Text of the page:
This week we get back to the story of Frank MacGuiness, aka the infamous Dr. Necropolis, now an escapee from Sing Sing prison. I’m excited because when I started this story, this was the chapter that I outlined first. It’s taken eleven chapters to set the idea up, but now--finally--it’s almost time for sex, violence, and utter mayhem.
If you want to start the story from the beginning, click on the Sketch in My Notebook tab. You’ll find it there.
While we’re talking, I have stats that show that a bunch of folks checked in to read last week’s entry. If you were one of them, do me a favor and let me know a little about yourself. I don’t need your name, but believe it or not, it helps a lot to have a general idea of who one’s audience is.
Thanks in advance!
The Return of Dr. Necropolis
Chapter 11: SafehouseFrank was down for three full days with a fever. He was lucky, he knew, because he’d managed to get all the way to his old Mott Haven safehouse before the fever laid him out, giving him a chance to ditch the ambulance and its drivers on a North Bronx side-street and then catch a subway line south. The subway ride had been a misery, but he’d managed, and anyway, his obvious illness had at least kept other passengers from looking at him too closely. Since then, he’d lain flat on his back in utter misery, shivering while his body fought itself and surviving on a diet of ten-year-old ramen noodles and cans of vegetable soup he’d put away against just such emergencies back in better times. His dreams were fevered and confused, haunted by memories of Jaynie and prison. Images of his cell in Sing Sing mixed with the Hell of swimming the Hudson River at midnight in late fall. Thoughts of Jaynie interspersed with those of the Owl or Scott-fucking-Grossman. Orange jumpsuits and black lace. Handcuffs and beatings. Pain and heartbreak.
Forty-eight hours passed before Frank was strong enough to consider the miracle of finding an intact safehouse ten years after being sent to prison. It was another full day before he looked around and realized that the place hadn’t even been empty all that long.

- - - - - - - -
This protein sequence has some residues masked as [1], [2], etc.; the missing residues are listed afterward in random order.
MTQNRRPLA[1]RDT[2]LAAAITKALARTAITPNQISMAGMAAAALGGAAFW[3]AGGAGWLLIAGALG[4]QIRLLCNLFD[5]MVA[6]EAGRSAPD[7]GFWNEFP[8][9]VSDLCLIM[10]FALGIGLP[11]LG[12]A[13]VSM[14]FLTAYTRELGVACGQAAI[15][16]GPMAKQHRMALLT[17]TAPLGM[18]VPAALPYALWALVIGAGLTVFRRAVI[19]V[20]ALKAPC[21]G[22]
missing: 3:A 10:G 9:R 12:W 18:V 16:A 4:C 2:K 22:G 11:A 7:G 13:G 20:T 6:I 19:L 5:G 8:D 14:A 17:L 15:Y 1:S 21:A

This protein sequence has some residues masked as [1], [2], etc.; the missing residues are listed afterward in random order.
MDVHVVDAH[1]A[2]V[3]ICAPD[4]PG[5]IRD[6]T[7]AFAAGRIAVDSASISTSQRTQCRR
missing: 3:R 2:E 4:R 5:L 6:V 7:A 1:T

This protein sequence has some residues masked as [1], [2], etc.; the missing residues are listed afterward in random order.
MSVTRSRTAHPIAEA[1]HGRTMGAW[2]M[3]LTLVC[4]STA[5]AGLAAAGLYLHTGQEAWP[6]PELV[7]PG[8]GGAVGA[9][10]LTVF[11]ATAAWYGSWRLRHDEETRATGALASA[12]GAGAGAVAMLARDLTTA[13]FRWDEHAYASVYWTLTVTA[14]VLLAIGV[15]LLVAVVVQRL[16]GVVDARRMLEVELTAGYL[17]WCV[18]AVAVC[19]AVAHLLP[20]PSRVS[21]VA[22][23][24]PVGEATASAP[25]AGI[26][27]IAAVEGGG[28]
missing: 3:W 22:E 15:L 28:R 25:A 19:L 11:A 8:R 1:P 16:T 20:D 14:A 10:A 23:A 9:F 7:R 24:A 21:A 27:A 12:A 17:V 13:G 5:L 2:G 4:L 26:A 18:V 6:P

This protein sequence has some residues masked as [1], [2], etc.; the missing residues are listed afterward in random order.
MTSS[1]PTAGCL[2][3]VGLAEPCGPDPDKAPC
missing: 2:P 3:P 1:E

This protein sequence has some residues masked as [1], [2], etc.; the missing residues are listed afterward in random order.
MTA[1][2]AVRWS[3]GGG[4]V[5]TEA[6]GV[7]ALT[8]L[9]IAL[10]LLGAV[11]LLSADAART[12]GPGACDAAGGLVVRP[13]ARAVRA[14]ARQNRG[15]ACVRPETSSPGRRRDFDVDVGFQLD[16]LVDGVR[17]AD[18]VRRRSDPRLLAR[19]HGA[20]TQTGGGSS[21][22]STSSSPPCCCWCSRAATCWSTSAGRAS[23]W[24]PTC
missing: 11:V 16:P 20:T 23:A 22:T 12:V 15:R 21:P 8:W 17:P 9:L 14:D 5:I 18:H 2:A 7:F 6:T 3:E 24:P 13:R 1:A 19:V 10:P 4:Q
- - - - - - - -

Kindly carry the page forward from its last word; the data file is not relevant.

Draygho and Jaynie had been there. Recently.
Frank was at most two days behind them. Not that it did him any good.
The safehouse wasn’t technically a house at all. It was a bomb shelter that some no-doubt patriotic landlord had built into the bottom of an old tenement back in the 1950s. Like much of the South Bronx, the tenement had burned in the chaos of the ‘70s, becoming first a flophouse and then a skeletal old eyesore caught in the heart of a neighborhood most civilized folks liked to avoid. Frank had discovered the bones of the building lying vacant in the late ‘90s, but it wasn’t until he and Jaynie started running regularly with Draygho that the three of them together had chased off the squatters and turned the ruins into something more useful. Draygho had done most of the heavy lifting while Frank himself had used a heavy rock drill to cut through the building’s cement walls and into an adjacent set of secondary electrical cables. A little low-voltage splicing and some informal wiring was all it had taken to provide the place electricity from a virtually untraceable source. After that, they’d repaired the plumbing, swept and mopped, put in some cheap furniture and a couple of old Army cots, repaired the air circulation system, and dropped in some canned food, and then they’d had an invisible hideout less than ten minutes outside of Manhatttan, New York.